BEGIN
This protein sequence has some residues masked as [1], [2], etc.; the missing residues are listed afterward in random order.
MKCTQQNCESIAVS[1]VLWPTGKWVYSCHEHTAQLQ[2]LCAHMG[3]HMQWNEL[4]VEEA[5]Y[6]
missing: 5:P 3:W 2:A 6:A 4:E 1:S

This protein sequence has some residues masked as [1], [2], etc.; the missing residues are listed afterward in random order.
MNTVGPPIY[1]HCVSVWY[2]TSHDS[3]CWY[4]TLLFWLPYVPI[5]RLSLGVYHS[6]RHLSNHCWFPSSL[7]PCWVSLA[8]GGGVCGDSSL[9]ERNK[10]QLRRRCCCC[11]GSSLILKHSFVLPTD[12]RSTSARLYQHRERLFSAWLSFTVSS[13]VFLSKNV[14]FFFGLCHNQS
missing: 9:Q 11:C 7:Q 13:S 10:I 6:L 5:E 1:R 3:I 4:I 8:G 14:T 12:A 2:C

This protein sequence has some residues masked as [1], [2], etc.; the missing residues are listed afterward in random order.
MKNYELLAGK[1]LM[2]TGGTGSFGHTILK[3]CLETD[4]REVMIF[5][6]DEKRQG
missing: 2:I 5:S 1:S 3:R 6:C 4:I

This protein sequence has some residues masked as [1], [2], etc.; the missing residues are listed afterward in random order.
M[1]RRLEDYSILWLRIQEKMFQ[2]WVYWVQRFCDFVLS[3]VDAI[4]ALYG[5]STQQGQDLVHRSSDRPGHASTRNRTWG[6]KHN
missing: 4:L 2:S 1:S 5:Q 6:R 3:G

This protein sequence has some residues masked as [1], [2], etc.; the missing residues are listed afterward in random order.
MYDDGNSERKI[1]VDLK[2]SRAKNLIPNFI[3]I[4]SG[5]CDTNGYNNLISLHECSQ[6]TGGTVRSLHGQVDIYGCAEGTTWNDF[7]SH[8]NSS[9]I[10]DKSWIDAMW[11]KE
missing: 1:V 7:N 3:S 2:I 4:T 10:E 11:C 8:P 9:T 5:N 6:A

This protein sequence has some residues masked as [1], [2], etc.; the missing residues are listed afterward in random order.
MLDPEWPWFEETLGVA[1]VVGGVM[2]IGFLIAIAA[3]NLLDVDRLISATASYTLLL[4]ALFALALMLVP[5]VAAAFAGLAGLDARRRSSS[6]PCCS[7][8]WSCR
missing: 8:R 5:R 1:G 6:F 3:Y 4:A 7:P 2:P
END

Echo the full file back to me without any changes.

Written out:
This protein sequence has some residues masked as [1], [2], etc.; the missing residues are listed afterward in random order.
MKCTQQNCESIAVS[1]VLWPTGKWVYSCHEHTAQLQ[2]LCAHMG[3]HMQWNEL[4]VEEA[5]Y[6]
missing: 5:P 3:W 2:A 6:A 4:E 1:S

This protein sequence has some residues masked as [1], [2], etc.; the missing residues are listed afterward in random order.
MNTVGPPIY[1]HCVSVWY[2]TSHDS[3]CWY[4]TLLFWLPYVPI[5]RLSLGVYHS[6]RHLSNHCWFPSSL[7]PCWVSLA[8]GGGVCGDSSL[9]ERNK[10]QLRRRCCCC[11]GSSLILKHSFVLPTD[12]RSTSARLYQHRERLFSAWLSFTVSS[13]VFLSKNV[14]FFFGLCHNQS
missing: 9:Q 11:C 7:Q 13:S 10:I 6:L 5:E 1:R 3:I 4:I 8:G 14:T 12:A 2:C

This protein sequence has some residues masked as [1], [2], etc.; the missing residues are listed afterward in random order.
MKNYELLAGK[1]LM[2]TGGTGSFGHTILK[3]CLETD[4]REVMIF[5][6]DEKRQG
missing: 2:I 5:S 1:S 3:R 6:C 4:I

This protein sequence has some residues masked as [1], [2], etc.; the missing residues are listed afterward in random order.
M[1]RRLEDYSILWLRIQEKMFQ[2]WVYWVQRFCDFVLS[3]VDAI[4]ALYG[5]STQQGQDLVHRSSDRPGHASTRNRTWG[6]KHN
missing: 4:L 2:S 1:S 5:Q 6:R 3:G

This protein sequence has some residues masked as [1], [2], etc.; the missing residues are listed afterward in random order.
MYDDGNSERKI[1]VDLK[2]SRAKNLIPNFI[3]I[4]SG[5]CDTNGYNNLISLHECSQ[6]TGGTVRSLHGQVDIYGCAEGTTWNDF[7]SH[8]NSS[9]I[10]DKSWIDAMW[11]KE
missing: 1:V 7:N 3:S 2:I 4:T 10:E 11:C 8:P 9:T 5:N 6:A

This protein sequence has some residues masked as [1], [2], etc.; the missing residues are listed afterward in random order.
MLDPEWPWFEETLGVA[1]VVGGVM[2]IGFLIAIAA[3]NLLDVDRLISATASYTLLL[4]ALFALALMLVP[5]VAAAFAGLAGLDARRRSSS[6]PCCS[7][8]WSCR
missing: 8:R 5:R 1:G 6:F 3:Y 4:A 7:P 2:P